The Great Gatsby Questions and Answers
by F. Scott Fitzgerald

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What was Nick's relationship with Jordan in "The Great Gatsby"?

Nick's relationship with Jordan is complicated and fraught with tension. They end up dating for much of the novel, but Nick brings their relationship to an end following Jordan's callous treatment of Myrtle's death.

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Nick finds himself attracted to Jordan's lean, hard, androgynous golfer's body as well as her cool, self-possessed manner. They have much in common: first, they are both from the same social class. Second, Jordan is Daisy's childhood friend and Nick is Daisy's cousin; they are both connected to the Buchanans. Both also get entangled with Gatsby, acting as intermediaries for the meeting Gatsby is anxious to set up with Daisy at Nick's house. It seems almost inevitable that they would "fall in" together to make a foursome with Tom and Daisy.

At moments Nick seems to be falling in love with Jordan, but he has a prior entanglement with a girl back home, one mentioned incessantly by Daisy when he first comes to dinner at the Buchanan house. Further, at the same moment he is accusing Jordan of being dishonest and praising himself as the "cardinal" virtue of honesty, he is also revealing that he has not been upfront with his girlfriend back home. 

Nick and Jordan have a complicated and ultimately unsatisfactory relationship that ends abruptly, unable to withstand the shock of Myrtle's and Gatsby's deaths. 

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Nick is going out with Jordan for most of the novel, but he always feels that she is not trustworthy and he breaks up with her after he finds how indifferent she is to tragedy.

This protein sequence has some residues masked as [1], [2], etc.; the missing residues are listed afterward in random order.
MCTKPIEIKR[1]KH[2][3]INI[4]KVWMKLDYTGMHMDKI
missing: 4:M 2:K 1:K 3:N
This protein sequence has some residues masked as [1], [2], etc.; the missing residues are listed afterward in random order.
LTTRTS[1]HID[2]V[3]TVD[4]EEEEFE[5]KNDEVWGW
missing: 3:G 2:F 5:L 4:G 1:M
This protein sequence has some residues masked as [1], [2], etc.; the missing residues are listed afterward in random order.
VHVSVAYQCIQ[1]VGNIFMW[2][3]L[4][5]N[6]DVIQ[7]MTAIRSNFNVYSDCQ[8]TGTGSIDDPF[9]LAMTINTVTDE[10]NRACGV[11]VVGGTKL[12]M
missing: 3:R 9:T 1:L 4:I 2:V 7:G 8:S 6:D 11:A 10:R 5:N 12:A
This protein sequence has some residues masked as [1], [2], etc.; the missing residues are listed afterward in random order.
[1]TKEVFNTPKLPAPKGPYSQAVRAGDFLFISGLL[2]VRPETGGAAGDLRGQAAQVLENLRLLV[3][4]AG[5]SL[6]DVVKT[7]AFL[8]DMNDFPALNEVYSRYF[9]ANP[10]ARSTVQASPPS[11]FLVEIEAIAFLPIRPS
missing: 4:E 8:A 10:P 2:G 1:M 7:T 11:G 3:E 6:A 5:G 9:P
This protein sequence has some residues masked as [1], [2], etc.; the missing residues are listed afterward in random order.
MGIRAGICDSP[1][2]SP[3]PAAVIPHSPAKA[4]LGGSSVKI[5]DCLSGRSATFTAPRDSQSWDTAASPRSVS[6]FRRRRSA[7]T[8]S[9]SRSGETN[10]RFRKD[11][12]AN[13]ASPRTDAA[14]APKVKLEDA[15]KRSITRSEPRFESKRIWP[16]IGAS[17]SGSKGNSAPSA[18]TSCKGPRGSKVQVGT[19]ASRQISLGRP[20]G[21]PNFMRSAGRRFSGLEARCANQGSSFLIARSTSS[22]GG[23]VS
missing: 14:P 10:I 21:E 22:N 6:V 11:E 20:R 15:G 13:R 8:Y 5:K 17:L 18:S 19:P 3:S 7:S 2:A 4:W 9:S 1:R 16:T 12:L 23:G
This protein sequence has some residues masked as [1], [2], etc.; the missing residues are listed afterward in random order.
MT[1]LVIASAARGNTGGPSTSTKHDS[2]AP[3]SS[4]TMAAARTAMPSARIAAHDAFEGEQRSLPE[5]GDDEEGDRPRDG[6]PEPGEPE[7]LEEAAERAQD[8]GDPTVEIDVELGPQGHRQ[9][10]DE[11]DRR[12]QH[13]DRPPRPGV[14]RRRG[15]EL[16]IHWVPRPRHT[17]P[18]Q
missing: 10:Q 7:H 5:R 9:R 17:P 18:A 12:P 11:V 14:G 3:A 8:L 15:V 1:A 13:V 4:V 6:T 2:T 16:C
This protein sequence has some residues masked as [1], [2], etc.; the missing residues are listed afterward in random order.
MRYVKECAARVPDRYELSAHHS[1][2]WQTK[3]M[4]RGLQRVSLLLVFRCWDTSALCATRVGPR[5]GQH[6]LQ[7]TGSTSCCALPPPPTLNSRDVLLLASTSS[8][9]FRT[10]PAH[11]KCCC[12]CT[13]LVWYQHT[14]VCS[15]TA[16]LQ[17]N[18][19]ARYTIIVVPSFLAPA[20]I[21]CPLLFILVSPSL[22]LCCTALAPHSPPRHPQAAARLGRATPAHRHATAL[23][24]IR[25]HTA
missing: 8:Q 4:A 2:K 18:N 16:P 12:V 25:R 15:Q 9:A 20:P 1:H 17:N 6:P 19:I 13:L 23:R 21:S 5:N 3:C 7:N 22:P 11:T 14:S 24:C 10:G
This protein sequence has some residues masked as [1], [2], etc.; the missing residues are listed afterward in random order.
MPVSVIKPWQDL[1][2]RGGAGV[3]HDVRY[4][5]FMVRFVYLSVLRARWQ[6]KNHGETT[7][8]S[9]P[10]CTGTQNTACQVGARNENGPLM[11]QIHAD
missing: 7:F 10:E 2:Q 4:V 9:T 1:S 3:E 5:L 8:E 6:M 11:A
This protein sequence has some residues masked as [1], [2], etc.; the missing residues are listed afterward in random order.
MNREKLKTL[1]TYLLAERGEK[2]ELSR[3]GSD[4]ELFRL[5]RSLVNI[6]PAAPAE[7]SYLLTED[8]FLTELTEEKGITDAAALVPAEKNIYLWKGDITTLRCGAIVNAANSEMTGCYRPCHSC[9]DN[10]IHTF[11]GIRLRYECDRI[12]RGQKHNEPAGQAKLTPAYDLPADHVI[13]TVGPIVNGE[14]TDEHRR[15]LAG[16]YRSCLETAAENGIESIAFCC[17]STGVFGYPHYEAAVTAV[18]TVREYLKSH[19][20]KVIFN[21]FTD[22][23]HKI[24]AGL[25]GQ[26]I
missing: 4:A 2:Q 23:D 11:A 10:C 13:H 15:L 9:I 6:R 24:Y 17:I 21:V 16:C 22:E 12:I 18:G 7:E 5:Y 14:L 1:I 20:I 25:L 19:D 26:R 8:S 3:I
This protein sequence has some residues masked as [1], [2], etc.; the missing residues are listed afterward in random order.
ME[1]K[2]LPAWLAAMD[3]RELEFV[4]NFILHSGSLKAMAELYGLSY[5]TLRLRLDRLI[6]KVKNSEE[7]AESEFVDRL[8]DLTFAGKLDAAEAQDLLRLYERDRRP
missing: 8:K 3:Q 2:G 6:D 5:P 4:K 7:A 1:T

Jordan and Nick meet in the first chapter. Although attracted to her, Nick has a relationship to end before he can become involved with her, which contrasts his ethics and her dishonesty. Ironically, Nick finds Jordan's openness about her character attractive, as when he criticizes her driving:

“I am careful."

“No, you’re not.”

“Well, other people are....They’ll keep out of my way,” she insisted. “It takes two to make an accident.”

“Suppose you met somebody just as careless as yourself.”

“I hope I never will,” she answered. “I hate careless people. That’s why I like you.” (Ch. 3)

It is after this conversation that Nick first finds himself feeling truly in love with Jordan.

The relationship ends after the death of Myrtle Wilson, Tom's mistress, run down by Daisy. Tom, Nick, and Jordan reach the accident scene soon after. Nick is hit hard by the death, but Jordan takes it casually:

“Won’t you come in, Nick?”

“No, thanks.”

I was feeling a little sick and I wanted to be alone. But Jordan lingered for a moment more.

“It’s only half-past nine,” she said. (Ch. 7)

Soon after, Nick realizes that he can no longer tolerate Jordan’s callousness and indifference:

“I’m thirty,” I said. “I’m five years too old to lie to myself and call it honor.” (Ch. 9)

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